Sydney is ushering in 2017 with its renowned fireworks extravaganza over the city’s iconic harbour. But like other countries around the world welcoming the New Year, the celebrations in Australia are being held amid heightened security in the wake of the deadly terror attacks in Berlin and Nice. The South Pacific island nations of Tonga and Samoa were among the first places in the world to see in the New Year with fireworks at 10am UK time. Auckland in New Zealand started its New Year party an hour later, with a countdown at the city’s Sky Tower followed by a firework and laser show.
This year, sadly, we saw the loss of many music and entertainment legends around the world. So celebrating their music as part of Sydney New Year’s Eve fireworks displays is an opportunity to reflect on the year that has been and what the future may hold.
Fireworks co-producer Catherine Flanagan
An extra 2,000 police officers have been drafted in to the city while buses will be used to close off some pedestrian areas amid fears about a repeat of this year’s extremist atrocities in France and Germany. In Paris, 600,000 people are expected to watch the firework display on the Champs-Elysees, where security searches will be carried out. In New York’s Times Square, where the famed glitter ball is due to descend at 5am UK time on 1 January, dozens of 20-ton refuse lorries weighted with an extra 15 tons of sand will block the streets around the celebrations, while there will be about 7,000 police officers on patrol. In the Indian capital New Delhi and many other of the country’s cities, security has been tightened around shopping centres and restaurants.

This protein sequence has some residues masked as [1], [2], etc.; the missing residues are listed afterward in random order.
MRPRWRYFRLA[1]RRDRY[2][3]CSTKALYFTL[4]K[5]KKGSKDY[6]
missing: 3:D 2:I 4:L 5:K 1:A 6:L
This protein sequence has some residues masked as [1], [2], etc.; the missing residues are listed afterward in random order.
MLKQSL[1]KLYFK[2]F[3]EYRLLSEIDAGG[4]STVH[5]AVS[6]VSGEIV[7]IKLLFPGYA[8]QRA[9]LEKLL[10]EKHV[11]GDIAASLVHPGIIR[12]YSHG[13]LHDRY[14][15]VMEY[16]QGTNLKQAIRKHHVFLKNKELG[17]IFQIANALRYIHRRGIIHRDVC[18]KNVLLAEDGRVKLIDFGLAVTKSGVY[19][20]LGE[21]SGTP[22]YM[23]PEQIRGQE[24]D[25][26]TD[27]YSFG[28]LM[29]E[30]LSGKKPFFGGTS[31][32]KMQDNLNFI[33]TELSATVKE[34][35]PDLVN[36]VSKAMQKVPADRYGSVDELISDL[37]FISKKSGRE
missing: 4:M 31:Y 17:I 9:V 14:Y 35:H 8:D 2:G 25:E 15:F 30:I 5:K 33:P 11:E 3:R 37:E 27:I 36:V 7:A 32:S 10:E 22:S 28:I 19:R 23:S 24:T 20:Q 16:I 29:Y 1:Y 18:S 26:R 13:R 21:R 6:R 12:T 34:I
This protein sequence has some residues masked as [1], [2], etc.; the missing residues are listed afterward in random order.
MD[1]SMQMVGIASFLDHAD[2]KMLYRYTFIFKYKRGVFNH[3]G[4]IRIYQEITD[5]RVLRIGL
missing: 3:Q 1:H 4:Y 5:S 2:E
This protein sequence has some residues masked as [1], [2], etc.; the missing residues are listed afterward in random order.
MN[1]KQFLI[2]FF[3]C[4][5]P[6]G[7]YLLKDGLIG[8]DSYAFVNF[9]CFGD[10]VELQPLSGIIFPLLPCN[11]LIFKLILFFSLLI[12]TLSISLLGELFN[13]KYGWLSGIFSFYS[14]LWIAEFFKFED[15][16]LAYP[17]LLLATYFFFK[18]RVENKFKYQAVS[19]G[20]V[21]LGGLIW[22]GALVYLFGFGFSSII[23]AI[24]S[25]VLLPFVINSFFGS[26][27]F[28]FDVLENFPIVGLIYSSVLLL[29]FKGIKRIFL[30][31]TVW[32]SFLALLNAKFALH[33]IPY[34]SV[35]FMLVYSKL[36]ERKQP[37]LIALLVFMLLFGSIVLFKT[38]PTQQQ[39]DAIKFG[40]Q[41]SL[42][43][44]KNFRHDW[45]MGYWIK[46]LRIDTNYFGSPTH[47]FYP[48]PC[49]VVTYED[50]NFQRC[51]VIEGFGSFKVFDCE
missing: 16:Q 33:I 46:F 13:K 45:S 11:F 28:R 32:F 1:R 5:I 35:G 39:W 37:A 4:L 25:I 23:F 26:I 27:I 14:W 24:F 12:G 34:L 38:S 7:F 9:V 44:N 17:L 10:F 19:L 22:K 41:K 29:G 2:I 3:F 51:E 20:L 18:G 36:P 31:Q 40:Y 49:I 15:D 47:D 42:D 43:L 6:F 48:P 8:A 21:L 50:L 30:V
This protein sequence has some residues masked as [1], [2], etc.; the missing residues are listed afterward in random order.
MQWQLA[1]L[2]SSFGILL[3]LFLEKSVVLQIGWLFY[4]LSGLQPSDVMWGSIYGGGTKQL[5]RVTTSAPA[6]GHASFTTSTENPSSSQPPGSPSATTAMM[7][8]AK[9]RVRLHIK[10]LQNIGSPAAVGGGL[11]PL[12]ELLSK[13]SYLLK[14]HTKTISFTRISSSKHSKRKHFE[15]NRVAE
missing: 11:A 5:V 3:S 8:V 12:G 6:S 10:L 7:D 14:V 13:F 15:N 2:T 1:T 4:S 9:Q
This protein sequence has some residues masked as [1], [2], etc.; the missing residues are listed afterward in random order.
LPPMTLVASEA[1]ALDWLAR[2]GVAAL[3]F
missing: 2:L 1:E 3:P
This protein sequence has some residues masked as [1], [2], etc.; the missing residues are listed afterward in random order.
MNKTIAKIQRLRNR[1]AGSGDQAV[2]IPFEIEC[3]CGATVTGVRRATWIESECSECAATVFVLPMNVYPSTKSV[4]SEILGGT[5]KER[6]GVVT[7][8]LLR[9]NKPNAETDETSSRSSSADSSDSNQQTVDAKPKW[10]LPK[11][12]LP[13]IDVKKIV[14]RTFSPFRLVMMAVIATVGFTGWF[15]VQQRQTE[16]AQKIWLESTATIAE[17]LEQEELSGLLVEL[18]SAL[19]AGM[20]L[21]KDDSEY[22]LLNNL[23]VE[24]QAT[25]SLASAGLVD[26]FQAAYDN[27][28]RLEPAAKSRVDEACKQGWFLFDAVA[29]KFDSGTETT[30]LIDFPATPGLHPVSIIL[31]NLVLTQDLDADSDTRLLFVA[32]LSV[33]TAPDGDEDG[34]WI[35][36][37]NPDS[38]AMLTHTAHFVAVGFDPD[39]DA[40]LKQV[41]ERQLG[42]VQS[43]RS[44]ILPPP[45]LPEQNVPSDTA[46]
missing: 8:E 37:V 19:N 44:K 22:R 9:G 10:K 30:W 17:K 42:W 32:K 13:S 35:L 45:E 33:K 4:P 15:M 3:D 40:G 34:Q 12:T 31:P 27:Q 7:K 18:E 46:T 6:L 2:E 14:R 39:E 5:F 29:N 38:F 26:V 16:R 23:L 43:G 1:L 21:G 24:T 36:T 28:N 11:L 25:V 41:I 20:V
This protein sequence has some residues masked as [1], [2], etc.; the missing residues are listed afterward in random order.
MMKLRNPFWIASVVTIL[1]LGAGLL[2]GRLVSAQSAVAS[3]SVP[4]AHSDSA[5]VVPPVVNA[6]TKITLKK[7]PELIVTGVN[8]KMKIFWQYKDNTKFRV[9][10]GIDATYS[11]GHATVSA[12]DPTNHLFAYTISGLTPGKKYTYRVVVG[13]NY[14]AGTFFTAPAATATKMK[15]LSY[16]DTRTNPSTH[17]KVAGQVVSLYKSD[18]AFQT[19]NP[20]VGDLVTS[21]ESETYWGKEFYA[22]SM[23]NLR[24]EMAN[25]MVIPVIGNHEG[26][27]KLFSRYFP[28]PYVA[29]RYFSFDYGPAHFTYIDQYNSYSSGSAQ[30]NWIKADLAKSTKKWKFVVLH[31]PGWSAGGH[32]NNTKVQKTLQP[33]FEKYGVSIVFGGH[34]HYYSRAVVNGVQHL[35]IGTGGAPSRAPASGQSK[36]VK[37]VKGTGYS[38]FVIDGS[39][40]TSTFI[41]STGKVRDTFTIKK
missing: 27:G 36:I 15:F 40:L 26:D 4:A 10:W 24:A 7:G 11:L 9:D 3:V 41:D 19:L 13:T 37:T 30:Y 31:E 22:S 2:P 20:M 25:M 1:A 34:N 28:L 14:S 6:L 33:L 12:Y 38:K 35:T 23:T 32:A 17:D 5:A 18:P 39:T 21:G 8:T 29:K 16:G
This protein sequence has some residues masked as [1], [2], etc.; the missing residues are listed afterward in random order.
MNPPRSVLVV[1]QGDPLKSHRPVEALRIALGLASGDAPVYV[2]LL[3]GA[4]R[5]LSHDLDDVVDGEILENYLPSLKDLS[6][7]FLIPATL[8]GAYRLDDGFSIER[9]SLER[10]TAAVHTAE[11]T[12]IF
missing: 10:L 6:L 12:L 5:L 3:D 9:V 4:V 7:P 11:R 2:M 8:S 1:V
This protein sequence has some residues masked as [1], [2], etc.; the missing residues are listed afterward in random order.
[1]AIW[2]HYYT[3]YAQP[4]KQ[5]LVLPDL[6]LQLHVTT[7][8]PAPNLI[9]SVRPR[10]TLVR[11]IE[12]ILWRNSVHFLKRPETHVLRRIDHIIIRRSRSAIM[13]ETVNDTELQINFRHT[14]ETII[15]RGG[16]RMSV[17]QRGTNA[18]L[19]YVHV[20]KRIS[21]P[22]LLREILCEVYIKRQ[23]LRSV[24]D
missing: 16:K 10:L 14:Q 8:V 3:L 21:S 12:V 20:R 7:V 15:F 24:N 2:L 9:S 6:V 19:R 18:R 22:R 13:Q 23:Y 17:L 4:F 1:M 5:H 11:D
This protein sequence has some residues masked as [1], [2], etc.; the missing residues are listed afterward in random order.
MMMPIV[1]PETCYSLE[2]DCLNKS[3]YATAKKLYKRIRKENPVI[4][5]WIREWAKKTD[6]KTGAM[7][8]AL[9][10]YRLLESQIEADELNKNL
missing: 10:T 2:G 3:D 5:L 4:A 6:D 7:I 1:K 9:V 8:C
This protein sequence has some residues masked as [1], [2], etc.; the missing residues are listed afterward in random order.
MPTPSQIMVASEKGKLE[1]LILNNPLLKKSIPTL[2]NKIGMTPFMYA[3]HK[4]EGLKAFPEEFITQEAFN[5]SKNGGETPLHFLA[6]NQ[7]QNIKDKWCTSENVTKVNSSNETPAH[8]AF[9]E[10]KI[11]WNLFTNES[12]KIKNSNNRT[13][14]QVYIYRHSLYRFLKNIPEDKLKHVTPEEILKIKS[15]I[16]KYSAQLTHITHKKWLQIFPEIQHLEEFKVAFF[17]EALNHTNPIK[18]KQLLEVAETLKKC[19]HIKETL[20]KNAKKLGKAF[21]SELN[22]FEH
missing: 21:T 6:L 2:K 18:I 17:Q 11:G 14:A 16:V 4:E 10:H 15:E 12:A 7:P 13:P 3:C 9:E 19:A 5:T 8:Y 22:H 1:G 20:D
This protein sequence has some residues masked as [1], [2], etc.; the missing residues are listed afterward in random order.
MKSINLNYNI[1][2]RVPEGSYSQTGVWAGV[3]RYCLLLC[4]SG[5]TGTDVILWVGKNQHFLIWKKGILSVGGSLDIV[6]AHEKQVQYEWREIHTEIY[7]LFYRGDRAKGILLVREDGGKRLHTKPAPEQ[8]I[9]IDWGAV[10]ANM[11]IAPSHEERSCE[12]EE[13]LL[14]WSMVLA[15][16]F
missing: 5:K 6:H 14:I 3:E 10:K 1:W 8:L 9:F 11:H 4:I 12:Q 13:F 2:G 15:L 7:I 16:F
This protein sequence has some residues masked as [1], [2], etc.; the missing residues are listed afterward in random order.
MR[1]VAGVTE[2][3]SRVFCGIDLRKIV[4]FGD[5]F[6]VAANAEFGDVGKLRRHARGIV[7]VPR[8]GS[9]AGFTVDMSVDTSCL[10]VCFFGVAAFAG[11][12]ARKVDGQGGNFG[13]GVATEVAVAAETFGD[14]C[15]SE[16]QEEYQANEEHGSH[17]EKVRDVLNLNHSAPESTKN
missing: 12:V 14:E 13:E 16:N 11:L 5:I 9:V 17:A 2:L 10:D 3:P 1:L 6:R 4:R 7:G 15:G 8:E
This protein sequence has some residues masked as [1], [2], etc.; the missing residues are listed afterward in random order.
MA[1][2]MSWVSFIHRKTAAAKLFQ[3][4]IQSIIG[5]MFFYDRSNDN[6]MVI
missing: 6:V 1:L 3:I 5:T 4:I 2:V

We must remain vigilant at all times, and we are asking citizens to also be vigilant.
French Interior Minister Bruno Le Roux